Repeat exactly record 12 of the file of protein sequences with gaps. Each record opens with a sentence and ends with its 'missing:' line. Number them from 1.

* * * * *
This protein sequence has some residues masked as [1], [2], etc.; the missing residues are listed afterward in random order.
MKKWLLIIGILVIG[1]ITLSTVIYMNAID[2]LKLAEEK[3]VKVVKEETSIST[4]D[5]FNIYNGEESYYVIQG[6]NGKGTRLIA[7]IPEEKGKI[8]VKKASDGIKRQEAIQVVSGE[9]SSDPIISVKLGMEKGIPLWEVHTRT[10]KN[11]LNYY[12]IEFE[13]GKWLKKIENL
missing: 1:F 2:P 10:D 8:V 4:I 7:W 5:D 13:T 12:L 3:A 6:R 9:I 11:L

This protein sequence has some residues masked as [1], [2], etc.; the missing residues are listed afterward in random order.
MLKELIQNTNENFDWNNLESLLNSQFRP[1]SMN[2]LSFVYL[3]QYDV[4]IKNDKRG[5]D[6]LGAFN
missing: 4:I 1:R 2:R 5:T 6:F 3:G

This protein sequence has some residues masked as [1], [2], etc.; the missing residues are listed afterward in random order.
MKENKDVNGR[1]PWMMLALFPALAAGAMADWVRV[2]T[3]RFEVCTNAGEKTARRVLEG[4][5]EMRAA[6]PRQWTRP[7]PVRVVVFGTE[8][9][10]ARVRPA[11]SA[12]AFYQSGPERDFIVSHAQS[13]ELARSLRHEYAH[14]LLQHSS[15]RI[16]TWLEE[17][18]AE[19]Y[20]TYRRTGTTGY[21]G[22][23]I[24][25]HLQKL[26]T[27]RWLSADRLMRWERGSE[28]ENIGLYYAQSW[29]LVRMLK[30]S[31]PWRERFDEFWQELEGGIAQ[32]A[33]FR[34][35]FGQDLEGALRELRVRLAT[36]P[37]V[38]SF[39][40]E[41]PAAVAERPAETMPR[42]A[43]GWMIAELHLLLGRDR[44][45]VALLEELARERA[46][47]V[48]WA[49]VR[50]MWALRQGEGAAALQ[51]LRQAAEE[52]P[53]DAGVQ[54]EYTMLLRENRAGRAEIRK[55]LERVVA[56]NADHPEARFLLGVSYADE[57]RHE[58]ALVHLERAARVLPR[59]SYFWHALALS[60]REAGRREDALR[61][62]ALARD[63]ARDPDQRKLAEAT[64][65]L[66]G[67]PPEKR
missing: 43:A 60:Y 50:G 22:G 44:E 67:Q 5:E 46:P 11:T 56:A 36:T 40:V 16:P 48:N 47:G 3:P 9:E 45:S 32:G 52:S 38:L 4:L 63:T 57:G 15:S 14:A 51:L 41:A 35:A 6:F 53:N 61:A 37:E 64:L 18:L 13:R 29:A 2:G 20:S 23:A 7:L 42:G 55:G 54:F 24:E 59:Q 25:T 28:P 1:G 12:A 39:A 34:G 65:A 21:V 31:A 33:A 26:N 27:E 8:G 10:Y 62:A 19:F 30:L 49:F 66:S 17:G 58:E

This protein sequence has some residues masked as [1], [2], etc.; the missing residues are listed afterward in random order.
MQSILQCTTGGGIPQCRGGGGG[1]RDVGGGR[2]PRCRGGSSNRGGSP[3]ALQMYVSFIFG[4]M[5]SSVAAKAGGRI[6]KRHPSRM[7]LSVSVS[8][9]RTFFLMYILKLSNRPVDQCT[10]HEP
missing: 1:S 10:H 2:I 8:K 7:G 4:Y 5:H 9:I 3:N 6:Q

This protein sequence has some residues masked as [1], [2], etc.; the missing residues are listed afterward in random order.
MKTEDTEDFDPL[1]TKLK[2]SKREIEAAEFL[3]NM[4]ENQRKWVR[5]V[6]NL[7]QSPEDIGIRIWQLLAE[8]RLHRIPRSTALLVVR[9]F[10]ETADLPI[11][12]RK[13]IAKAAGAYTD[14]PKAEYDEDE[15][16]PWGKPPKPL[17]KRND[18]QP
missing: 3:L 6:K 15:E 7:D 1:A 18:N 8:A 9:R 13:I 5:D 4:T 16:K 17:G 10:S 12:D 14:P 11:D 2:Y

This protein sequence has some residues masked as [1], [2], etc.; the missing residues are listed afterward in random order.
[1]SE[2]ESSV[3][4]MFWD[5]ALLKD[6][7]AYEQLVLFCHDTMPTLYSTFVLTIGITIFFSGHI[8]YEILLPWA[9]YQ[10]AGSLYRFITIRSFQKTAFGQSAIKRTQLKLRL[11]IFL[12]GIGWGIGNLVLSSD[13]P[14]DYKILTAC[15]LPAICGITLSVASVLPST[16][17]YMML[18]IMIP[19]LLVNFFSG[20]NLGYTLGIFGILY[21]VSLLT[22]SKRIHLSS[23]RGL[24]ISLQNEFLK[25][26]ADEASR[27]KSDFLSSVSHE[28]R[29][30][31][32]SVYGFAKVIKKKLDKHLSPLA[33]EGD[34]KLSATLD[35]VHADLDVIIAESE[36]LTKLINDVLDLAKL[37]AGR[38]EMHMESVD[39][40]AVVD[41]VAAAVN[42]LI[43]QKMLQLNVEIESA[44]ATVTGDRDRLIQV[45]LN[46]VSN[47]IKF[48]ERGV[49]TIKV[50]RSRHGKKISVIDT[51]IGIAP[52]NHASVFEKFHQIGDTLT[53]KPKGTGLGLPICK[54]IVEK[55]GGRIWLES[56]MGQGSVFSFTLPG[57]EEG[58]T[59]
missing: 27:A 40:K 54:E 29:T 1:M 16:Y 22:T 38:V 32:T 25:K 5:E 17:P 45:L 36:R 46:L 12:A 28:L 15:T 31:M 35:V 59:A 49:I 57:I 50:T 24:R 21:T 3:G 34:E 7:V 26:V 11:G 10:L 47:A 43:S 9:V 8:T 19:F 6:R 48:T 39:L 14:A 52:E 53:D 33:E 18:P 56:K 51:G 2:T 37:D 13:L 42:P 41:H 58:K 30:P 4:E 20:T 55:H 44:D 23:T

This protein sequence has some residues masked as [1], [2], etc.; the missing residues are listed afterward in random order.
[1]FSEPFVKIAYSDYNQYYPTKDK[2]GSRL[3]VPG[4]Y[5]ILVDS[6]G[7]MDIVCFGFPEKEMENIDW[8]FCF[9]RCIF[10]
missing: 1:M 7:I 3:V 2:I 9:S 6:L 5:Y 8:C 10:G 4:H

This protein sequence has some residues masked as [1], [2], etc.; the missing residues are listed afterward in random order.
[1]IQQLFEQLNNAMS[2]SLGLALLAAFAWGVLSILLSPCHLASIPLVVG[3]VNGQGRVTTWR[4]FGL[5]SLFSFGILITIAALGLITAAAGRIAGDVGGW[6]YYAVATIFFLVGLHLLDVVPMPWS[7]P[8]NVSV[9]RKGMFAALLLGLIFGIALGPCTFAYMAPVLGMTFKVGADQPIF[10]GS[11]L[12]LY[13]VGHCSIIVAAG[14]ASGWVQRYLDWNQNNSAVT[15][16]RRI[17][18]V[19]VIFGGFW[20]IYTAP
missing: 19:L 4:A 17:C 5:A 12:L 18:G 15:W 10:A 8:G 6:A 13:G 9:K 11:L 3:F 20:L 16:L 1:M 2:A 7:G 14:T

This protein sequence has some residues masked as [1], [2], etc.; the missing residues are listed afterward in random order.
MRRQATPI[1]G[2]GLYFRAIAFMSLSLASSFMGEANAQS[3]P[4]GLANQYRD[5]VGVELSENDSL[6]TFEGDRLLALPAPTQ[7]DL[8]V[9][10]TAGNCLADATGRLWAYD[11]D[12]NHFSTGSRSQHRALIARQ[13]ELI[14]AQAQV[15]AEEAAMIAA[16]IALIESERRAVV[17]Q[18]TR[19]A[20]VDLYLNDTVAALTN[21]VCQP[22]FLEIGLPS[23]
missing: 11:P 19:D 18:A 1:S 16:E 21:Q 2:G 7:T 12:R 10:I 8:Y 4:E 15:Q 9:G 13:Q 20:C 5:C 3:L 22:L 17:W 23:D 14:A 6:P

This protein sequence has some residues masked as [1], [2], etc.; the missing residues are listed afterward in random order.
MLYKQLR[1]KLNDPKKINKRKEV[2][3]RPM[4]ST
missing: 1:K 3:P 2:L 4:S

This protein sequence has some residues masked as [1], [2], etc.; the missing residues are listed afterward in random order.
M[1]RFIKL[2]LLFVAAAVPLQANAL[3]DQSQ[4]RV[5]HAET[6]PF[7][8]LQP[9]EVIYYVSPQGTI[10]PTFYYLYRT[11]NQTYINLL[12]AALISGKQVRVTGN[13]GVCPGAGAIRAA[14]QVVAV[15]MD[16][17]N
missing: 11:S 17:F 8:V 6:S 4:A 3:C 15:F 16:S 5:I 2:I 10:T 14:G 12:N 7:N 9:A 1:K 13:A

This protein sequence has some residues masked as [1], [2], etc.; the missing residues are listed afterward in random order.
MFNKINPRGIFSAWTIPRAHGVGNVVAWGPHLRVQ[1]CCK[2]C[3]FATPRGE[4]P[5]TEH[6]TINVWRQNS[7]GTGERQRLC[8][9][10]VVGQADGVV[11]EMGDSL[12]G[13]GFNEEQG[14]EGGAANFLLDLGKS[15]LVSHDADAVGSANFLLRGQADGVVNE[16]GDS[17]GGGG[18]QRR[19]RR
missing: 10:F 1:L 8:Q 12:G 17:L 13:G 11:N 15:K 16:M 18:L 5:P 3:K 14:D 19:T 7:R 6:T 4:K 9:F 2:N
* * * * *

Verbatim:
This protein sequence has some residues masked as [1], [2], etc.; the missing residues are listed afterward in random order.
MFNKINPRGIFSAWTIPRAHGVGNVVAWGPHLRVQ[1]CCK[2]C[3]FATPRGE[4]P[5]TEH[6]TINVWRQNS[7]GTGERQRLC[8][9][10]VVGQADGVV[11]EMGDSL[12]G[13]GFNEEQG[14]EGGAANFLLDLGKS[15]LVSHDADAVGSANFLLRGQADGVVNE[16]GDS[17]GGGG[18]QRR[19]RR
missing: 10:F 1:L 8:Q 12:G 17:L 13:G 11:N 15:K 16:M 18:L 5:P 3:K 14:D 19:T 7:R 6:T 4:K 9:F 2:N